So you’ve heard you’re supposed to network. That’s the key in getting a job or establishing a reputation in your broader field, right? And it’s true that the importance of having a good network is supported by a lot of social sciences research. But if the thought of networking makes you cringe, you’re not alone. Many people equate networking to sending out millions of unsolicited Linkedin requests with no message, handing out 20 business cards at a meetup once a week, or sending emails to prominent data scientists with the subject line “Can I pick your brain?

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In part one of this post, I covered how to start becoming involved in the data science community and meet people in general. But what if you read a really cool post by someone and want to follow up with them? This post offers some thoughts on how you can most effectively reach out to specific people. Two important caveats to start, both inspired by other posts on similar topics. First, to quote Trey Causey: “I am not without sin, and I’m also still figuring all this out.

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About two months ago I put a call out to Rstats twitter. I had a working, short script that took 3 minutes to run. While this may be fine if you only need to run it once, I needed to run it hundreds of time for simulations. My first attempt to do so ended about four hours after I started the code, with 400 simulations left to go, and I knew I needed to get some help.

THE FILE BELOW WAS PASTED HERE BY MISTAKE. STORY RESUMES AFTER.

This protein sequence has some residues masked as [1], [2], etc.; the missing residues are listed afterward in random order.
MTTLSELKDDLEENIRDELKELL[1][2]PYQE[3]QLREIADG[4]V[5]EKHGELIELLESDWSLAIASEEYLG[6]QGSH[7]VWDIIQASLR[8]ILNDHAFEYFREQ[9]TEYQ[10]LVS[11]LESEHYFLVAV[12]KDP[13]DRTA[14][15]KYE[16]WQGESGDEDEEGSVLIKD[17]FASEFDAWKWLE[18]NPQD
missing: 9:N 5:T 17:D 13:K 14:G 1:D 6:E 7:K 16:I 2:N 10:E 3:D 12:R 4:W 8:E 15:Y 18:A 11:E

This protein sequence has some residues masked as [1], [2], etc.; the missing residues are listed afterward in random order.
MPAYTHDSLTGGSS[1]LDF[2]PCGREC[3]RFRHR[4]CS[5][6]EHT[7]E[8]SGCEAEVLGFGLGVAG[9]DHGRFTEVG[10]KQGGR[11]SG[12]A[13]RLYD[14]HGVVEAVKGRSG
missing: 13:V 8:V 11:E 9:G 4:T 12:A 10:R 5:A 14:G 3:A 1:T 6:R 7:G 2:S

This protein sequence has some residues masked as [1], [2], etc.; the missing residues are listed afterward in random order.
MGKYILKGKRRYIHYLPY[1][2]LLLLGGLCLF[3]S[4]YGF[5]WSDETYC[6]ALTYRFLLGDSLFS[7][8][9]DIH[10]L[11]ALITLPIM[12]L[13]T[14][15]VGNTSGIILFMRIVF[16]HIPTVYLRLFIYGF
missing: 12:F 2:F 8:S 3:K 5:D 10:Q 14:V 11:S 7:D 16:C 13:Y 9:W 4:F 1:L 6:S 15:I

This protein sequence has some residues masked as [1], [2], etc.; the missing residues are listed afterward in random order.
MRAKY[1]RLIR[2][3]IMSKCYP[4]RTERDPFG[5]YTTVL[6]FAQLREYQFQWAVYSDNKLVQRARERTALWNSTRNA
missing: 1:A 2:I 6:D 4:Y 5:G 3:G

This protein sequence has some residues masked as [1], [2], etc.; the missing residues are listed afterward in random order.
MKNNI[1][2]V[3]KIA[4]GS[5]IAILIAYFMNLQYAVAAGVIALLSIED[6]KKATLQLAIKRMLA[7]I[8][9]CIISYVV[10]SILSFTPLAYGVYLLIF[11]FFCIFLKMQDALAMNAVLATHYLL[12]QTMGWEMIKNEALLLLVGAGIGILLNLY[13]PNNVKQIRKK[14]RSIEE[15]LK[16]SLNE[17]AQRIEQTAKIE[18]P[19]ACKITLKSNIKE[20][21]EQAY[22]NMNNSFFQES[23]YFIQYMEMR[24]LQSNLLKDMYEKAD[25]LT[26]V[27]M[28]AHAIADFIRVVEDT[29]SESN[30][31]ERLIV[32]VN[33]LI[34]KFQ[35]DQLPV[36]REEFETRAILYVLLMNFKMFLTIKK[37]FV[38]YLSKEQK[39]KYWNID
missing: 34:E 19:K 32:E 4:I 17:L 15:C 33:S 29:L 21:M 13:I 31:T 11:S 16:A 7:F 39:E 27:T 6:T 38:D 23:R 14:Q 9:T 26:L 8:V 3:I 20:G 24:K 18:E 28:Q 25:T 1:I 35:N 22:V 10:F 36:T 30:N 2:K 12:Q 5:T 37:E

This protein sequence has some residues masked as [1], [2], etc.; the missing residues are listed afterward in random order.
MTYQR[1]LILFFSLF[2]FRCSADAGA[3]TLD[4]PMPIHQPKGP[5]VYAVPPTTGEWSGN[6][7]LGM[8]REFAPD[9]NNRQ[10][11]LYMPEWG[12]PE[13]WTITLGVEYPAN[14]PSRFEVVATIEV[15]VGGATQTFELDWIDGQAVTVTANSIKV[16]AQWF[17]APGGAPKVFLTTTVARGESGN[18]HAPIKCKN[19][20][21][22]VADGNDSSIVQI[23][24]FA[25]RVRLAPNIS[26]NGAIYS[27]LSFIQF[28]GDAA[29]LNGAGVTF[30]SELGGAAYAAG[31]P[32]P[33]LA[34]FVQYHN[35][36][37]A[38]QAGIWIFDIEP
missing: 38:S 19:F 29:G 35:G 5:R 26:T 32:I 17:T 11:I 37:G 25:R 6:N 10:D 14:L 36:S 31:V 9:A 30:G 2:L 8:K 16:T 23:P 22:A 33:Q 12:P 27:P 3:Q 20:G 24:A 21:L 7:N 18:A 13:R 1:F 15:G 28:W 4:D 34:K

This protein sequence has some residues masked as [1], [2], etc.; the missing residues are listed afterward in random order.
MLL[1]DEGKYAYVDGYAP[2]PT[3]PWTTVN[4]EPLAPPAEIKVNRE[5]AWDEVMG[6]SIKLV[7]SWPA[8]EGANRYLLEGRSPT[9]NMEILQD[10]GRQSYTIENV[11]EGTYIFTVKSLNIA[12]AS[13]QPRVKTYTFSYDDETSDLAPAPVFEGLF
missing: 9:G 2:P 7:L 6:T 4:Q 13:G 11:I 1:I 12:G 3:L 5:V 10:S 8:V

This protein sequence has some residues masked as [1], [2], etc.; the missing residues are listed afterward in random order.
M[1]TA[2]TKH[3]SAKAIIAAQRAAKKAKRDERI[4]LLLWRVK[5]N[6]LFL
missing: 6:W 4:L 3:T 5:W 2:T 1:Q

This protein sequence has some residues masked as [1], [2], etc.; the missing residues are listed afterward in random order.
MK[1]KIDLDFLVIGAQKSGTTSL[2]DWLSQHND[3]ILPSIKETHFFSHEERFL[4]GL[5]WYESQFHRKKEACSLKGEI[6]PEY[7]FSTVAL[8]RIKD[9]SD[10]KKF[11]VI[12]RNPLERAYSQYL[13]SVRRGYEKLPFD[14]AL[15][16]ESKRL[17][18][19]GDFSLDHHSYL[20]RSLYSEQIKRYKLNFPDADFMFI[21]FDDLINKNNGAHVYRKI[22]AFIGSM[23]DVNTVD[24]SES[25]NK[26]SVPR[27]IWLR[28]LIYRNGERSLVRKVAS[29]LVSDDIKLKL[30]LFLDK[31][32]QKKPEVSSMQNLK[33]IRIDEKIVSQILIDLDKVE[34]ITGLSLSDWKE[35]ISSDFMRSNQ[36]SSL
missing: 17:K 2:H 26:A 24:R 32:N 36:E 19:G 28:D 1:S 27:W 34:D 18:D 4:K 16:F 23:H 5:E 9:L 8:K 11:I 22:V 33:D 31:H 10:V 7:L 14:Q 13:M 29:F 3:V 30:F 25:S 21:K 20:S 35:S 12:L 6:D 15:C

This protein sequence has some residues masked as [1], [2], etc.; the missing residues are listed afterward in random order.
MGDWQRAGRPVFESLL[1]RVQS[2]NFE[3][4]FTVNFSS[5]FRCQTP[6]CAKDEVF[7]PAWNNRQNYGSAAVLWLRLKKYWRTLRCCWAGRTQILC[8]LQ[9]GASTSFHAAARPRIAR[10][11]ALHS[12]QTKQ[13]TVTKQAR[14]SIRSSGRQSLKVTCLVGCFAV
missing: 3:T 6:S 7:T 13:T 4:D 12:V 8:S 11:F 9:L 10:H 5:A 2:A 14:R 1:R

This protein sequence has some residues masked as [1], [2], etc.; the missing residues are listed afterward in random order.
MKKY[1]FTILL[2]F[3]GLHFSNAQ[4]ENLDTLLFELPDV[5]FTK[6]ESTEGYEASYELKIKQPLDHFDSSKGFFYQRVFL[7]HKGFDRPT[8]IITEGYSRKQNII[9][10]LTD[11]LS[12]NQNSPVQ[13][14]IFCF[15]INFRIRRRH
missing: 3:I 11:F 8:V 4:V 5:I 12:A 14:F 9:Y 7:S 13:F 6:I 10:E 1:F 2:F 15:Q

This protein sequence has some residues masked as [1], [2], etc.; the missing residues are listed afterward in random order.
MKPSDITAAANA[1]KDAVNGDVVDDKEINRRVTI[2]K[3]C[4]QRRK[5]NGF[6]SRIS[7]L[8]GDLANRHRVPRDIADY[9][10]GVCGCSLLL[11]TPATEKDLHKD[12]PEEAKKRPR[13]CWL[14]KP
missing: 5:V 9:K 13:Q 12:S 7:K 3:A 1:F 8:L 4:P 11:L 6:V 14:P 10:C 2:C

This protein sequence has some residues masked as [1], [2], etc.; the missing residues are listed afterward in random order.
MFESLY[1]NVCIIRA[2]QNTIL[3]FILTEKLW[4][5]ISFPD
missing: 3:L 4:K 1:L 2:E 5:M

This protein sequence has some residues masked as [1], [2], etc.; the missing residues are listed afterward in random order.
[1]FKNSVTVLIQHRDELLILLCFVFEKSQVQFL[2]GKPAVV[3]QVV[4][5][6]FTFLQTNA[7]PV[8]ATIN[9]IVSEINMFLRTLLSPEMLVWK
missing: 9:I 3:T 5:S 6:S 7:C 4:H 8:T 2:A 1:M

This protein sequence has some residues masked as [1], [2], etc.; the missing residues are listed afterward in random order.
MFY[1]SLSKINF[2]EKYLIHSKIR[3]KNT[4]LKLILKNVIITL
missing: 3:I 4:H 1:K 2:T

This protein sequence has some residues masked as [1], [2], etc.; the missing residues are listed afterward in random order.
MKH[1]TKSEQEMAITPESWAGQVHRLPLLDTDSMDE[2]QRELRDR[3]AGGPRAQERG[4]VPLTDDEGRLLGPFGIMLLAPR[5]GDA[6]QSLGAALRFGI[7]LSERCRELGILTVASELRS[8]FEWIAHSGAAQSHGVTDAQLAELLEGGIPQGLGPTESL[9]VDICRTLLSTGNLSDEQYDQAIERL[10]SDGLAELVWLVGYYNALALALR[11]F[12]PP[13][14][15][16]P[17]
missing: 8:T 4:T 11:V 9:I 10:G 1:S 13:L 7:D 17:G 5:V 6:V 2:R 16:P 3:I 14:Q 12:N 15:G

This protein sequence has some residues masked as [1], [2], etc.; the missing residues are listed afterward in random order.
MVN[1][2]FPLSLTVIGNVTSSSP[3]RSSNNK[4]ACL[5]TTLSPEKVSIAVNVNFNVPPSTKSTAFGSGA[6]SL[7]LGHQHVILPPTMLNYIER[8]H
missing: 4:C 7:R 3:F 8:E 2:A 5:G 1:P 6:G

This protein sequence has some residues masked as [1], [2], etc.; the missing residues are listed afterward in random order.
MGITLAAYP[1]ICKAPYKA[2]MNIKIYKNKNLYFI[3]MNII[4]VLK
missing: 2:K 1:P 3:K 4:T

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A few weeks ago, I wrote about my experience giving my first data science talk. If you’re interested, the full talk is available online, as well as the slides. In this post, I wanted to share some suggestions for managing business challenges that I didn’t have time to cover in my talk. Why Business Challenges? Why devote a whole post and half a talk to business challenges instead of, say, cutting edge deep learning papers or the shiny new language for handling Big DataTM?

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A few weeks ago, I gave my first ever data science talk. Jared Lander, organizer of the New York Statistical Open Programming meetup, had been asking me to speak, and after about six months at Etsy I thought I could share what I’d learned about A/B Testing and its challenges. If you’d like to watch it, you can view the recording here. The talk starts around 9:00 and ends at 41:30, with the rest being Q&A (I tried to repeat the questions, so you should be able to follow that as well).

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Emily Robinson

Date Scientist at DataCamp

Data Scientist

New York